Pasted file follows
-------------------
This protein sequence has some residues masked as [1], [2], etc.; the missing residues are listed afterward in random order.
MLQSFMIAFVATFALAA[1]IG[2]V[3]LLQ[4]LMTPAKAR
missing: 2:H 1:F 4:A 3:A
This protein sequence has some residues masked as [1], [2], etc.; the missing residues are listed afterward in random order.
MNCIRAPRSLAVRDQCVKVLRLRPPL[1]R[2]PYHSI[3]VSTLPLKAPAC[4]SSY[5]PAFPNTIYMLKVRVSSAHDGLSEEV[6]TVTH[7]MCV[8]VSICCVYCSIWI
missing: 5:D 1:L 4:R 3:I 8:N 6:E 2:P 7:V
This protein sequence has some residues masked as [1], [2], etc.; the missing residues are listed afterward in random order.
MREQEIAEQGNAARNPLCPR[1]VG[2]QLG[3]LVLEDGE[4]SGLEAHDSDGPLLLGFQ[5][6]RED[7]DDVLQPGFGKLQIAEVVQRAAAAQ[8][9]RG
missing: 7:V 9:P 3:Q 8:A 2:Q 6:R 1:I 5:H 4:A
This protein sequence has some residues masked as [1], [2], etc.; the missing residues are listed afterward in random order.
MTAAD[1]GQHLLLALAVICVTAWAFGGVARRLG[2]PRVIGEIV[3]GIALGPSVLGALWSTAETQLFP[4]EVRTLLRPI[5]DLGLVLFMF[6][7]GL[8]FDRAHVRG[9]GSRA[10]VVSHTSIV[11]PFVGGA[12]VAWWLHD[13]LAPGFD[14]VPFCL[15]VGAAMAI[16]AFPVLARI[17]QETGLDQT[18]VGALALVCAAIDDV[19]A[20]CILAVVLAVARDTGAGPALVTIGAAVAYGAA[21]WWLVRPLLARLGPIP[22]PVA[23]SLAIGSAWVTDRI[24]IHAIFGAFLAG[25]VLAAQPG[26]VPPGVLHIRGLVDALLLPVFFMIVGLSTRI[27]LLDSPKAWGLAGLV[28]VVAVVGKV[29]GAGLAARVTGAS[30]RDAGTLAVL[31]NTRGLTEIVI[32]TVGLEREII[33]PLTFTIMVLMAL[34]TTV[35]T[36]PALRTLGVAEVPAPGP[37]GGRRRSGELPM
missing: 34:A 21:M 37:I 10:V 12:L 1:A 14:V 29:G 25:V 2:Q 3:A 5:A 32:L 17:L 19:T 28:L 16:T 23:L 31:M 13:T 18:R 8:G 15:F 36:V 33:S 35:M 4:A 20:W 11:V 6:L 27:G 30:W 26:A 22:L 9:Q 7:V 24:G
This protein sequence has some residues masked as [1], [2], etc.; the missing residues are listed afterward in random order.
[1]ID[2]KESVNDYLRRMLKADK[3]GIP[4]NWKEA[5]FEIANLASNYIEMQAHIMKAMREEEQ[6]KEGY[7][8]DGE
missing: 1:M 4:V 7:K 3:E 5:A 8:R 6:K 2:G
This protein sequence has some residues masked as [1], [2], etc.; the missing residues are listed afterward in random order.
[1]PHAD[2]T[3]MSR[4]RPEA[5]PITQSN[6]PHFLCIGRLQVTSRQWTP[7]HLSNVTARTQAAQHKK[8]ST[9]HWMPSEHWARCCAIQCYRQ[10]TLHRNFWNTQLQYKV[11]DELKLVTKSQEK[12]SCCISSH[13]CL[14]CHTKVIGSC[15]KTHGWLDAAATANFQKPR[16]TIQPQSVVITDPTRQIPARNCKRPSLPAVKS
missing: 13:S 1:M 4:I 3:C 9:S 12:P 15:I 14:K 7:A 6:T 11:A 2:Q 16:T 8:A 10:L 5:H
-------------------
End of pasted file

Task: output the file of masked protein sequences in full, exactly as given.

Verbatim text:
This protein sequence has some residues masked as [1], [2], etc.; the missing residues are listed afterward in random order.
MLQSFMIAFVATFALAA[1]IG[2]V[3]LLQ[4]LMTPAKAR
missing: 2:H 1:F 4:A 3:A
This protein sequence has some residues masked as [1], [2], etc.; the missing residues are listed afterward in random order.
MNCIRAPRSLAVRDQCVKVLRLRPPL[1]R[2]PYHSI[3]VSTLPLKAPAC[4]SSY[5]PAFPNTIYMLKVRVSSAHDGLSEEV[6]TVTH[7]MCV[8]VSICCVYCSIWI
missing: 5:D 1:L 4:R 3:I 8:N 6:E 2:P 7:V
This protein sequence has some residues masked as [1], [2], etc.; the missing residues are listed afterward in random order.
MREQEIAEQGNAARNPLCPR[1]VG[2]QLG[3]LVLEDGE[4]SGLEAHDSDGPLLLGFQ[5][6]RED[7]DDVLQPGFGKLQIAEVVQRAAAAQ[8][9]RG
missing: 7:V 9:P 3:Q 8:A 2:Q 6:R 1:I 5:H 4:A
This protein sequence has some residues masked as [1], [2], etc.; the missing residues are listed afterward in random order.
MTAAD[1]GQHLLLALAVICVTAWAFGGVARRLG[2]PRVIGEIV[3]GIALGPSVLGALWSTAETQLFP[4]EVRTLLRPI[5]DLGLVLFMF[6][7]GL[8]FDRAHVRG[9]GSRA[10]VVSHTSIV[11]PFVGGA[12]VAWWLHD[13]LAPGFD[14]VPFCL[15]VGAAMAI[16]AFPVLARI[17]QETGLDQT[18]VGALALVCAAIDDV[19]A[20]CILAVVLAVARDTGAGPALVTIGAAVAYGAA[21]WWLVRPLLARLGPIP[22]PVA[23]SLAIGSAWVTDRI[24]IHAIFGAFLAG[25]VLAAQPG[26]VPPGVLHIRGLVDALLLPVFFMIVGLSTRI[27]LLDSPKAWGLAGLV[28]VVAVVGKV[29]GAGLAARVTGAS[30]RDAGTLAVL[31]NTRGLTEIVI[32]TVGLEREII[33]PLTFTIMVLMAL[34]TTV[35]T[36]PALRTLGVAEVPAPGP[37]GGRRRSGELPM
missing: 34:A 21:M 37:I 10:V 12:L 1:A 14:V 29:G 25:V 2:Q 3:A 5:A 32:L 17:L 19:T 28:L 16:T 23:L 31:M 13:T 18:R 8:G 15:F 36:V 33:S 35:M 4:A 20:W 11:V 6:L 27:G 30:W 26:A 22:L 9:Q 7:V 24:G
This protein sequence has some residues masked as [1], [2], etc.; the missing residues are listed afterward in random order.
[1]ID[2]KESVNDYLRRMLKADK[3]GIP[4]NWKEA[5]FEIANLASNYIEMQAHIMKAMREEEQ[6]KEGY[7][8]DGE
missing: 1:M 4:V 7:K 3:E 5:A 8:R 6:K 2:G
This protein sequence has some residues masked as [1], [2], etc.; the missing residues are listed afterward in random order.
[1]PHAD[2]T[3]MSR[4]RPEA[5]PITQSN[6]PHFLCIGRLQVTSRQWTP[7]HLSNVTARTQAAQHKK[8]ST[9]HWMPSEHWARCCAIQCYRQ[10]TLHRNFWNTQLQYKV[11]DELKLVTKSQEK[12]SCCISSH[13]CL[14]CHTKVIGSC[15]KTHGWLDAAATANFQKPR[16]TIQPQSVVITDPTRQIPARNCKRPSLPAVKS
missing: 13:S 1:M 4:I 3:C 9:S 12:P 15:I 14:K 7:A 6:T 11:A 2:Q 16:T 8:A 10:L 5:H